How did that come about, and how can other tours and festivals become more involved with charity and giving back?
It has always been in my DNA to help others and tackle problems when you can.
Can you tell us about FEND?
The best way to learn about FEND is to check out the website wearefend.org. Now that the tour is over we hope to build this in a white label platform for all types of communities. Warped was a great testing ground, and we are happy with the results with over 30,000 people downloading the app on opioid education.
MusiCares is another great cause Warped Tour has supported. What does MusiCares do, and why is it so important to the entire music community?
I am on the board of this organization, and for the last 10 years we have traveled with a counselor on the road to help artists in need. Each day of the week he would have a meeting or mediation session to help artists and crew who need it. We also donated 25 cents from each Warped Tour ticket to MusiCares.
You have famously had some run-ins with artists who have had substance abuse problems on Warped Tour. What do you think is the best way to handle those types of situations?
I think your referring to Johnny Craig. We tried. I put him in rehab, and when he came back his manager and agent said he was sober. I think their idea of sober and mine are different. When a heroin addict is sober, it does not mean he is drinking a bottle of rum a day. This truly pisses me off to this day. They sent him on the road, and he became my problem again. They also sent a female merchandiser with him who had never been on the road. This is one of the 21 reasons I decided to end Warped. People sending their problems out on the road, and then they became my problem.
One of the things that is so remarkable is you are supportive of people who want to be in the music industry. You often respond to people, either championing or criticizing Warped Tour, that they should do their own fest or tour. And what some may not understand is that you mean it. What would you tell someone who is looking to start their own show or tour?
Be patient, learn as much as you can. I have always been willing to share my mistakes so you can avoid them.
There are so many bands that exist just because of their want to play Warped Tour. With it no longer being a touring festival, what advice would you give to these bands?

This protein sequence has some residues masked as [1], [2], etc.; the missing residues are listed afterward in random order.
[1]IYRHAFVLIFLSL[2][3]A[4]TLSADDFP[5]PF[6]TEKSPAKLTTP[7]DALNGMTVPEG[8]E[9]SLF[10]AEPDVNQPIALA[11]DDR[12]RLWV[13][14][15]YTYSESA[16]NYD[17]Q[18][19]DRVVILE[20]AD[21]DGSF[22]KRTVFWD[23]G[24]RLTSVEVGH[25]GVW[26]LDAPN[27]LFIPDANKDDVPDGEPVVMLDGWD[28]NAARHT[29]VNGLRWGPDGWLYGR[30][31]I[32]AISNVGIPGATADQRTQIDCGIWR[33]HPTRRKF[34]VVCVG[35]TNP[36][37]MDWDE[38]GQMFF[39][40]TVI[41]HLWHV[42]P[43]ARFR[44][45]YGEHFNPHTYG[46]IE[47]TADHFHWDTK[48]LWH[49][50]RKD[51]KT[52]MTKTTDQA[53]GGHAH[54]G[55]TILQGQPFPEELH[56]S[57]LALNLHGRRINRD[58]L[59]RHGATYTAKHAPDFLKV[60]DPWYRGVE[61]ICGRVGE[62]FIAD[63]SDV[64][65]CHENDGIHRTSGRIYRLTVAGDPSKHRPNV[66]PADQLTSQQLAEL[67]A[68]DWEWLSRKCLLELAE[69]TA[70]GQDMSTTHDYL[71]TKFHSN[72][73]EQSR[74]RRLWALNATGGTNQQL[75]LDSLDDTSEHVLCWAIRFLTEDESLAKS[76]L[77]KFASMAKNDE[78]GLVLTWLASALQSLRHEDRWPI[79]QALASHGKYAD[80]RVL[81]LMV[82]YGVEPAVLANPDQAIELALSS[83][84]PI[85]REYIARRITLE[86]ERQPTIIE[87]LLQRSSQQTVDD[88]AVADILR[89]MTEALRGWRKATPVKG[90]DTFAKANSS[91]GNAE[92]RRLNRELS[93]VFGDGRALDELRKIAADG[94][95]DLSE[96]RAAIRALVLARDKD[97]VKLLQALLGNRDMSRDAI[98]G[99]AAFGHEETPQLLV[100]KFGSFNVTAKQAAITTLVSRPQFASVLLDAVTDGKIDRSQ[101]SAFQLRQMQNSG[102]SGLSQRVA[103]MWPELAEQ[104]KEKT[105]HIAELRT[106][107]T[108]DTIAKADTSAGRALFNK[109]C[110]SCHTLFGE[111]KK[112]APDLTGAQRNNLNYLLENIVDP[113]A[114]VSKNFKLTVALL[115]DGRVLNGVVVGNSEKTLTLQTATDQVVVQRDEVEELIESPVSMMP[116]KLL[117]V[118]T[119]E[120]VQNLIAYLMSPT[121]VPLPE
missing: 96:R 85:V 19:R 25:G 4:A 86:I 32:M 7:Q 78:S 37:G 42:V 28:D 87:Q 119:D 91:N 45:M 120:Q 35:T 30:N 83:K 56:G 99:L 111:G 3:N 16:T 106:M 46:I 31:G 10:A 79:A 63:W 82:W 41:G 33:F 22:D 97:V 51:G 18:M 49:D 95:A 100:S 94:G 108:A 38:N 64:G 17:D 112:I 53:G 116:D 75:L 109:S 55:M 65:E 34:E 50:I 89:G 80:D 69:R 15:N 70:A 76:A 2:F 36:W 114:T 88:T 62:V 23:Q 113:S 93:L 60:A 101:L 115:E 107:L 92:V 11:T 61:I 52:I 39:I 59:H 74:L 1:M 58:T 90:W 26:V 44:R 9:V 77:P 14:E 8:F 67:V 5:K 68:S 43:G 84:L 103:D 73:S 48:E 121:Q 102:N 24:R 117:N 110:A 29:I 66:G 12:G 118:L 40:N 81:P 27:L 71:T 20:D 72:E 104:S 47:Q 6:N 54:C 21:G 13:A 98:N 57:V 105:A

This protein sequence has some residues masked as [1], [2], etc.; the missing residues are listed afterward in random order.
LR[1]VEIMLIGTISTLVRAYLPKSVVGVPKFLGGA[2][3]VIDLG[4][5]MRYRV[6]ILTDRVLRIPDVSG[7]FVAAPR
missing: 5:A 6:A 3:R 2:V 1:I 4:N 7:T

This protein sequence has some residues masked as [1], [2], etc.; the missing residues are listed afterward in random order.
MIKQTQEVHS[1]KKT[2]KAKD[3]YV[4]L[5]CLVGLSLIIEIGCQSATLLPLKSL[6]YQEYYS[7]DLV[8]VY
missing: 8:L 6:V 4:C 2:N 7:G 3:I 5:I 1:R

Support each other.
Another issue that hit Warped Tour was the inappropriate or illegal underage situations with bands that were booked on the tour. How did you combat that, and what precautions would you tell fans, parents, and bands to stay safe given that environment?
Looking back, the only thing I would have probably done different was not let Front Porch Step come back and play that one show. I was going on the request of his therapists. Since then, I invested in getting A Voice for the Innocent out on the road with us. They are a great organization that has helped with this. We travel with almost 900 people each summer, and if you want to taint us all by a couple of bad ones then so be it. I think we have done a good job, and nothing is perfect in this world. If there is a utopian space out there, let me know I would like to visit it.
Do you have any favorite venues? Any that are gone that you miss visiting?
I learned early on to try and find something good about every stop we make. If you have a favorite, you miss the ones in between. Sometimes that favorite might have something a close bike ride away that allowed me to get off site for 10 minutes, but hear my radio or something as simple as knowing the fireflies would come out at night.
What are some common mistakes bands have made on Warped Tour?
Running out of merchandise, not changing the oil in their van and checking the air pressure in their tires, not wearing sunscreen, and not showering enough.
Are there any misconceptions fans have had with Warped Tour?
In the heat of tour you have to make quick decisions right or wrong. I made a few now that I probably given more time and information would have gone the other way.
What are some of your favorite memories of Warped Tour?
The days off enjoying activities with bands and crew, whitewater rafting, house boating, skydiving, etc.
On the other end of the spectrum, what are some of the most difficult memories of Warped Tour?
Watching the changing face of America. The medical tents changing over 24 years, where kids, due to the American diet, can’t spend a day outside. The number of people we saw in the tent each day has risen significantly since the beginning
What are your favorite day-to-day things you witnessed during Warped Tour?
The kids singing their hearts out along the barricade, the lines for signings, and when the sun goes down and it cools off on the hottest days.
If you could go back 10 years, what advice would you give 2008 Kevin for the future of Warped Tour?
Realize that in the future, people who never met you would judge you on a thing called social media. Learn the term troll was a lot more than a funny little thing with wild hair, and they should be ignored.
Is there anything you wanted to do with Warped Tour that you didn’t get to do?
Have a Ramones reunion.
Many know of the legendary Kevin cook outs. Will this mean the end to your famous BBQs?
Lisa Brownlee, our tour manager, and myself have thought about doing pop-up reunion BBQs in the future.
What are you going to miss most after Warped Tour is done?
The changing sunrises and sunsets each morning.
What does the future hold for you now that Warped Tour has wrapped up?
We will have a few things for the 25th anniversary. Plans will start coming together now that the tour is over. It is hard to get anything done more than running the show and the tour, since your brain turns to mush.
Our biggest thanks to Kevin Lyman for all he has done and continues to do for all of the music fans, bands, crew, and those in the music industry who owe him immeasurably for his hard work and dedication, which has allowed our careers, friendships, and fandom to flourish.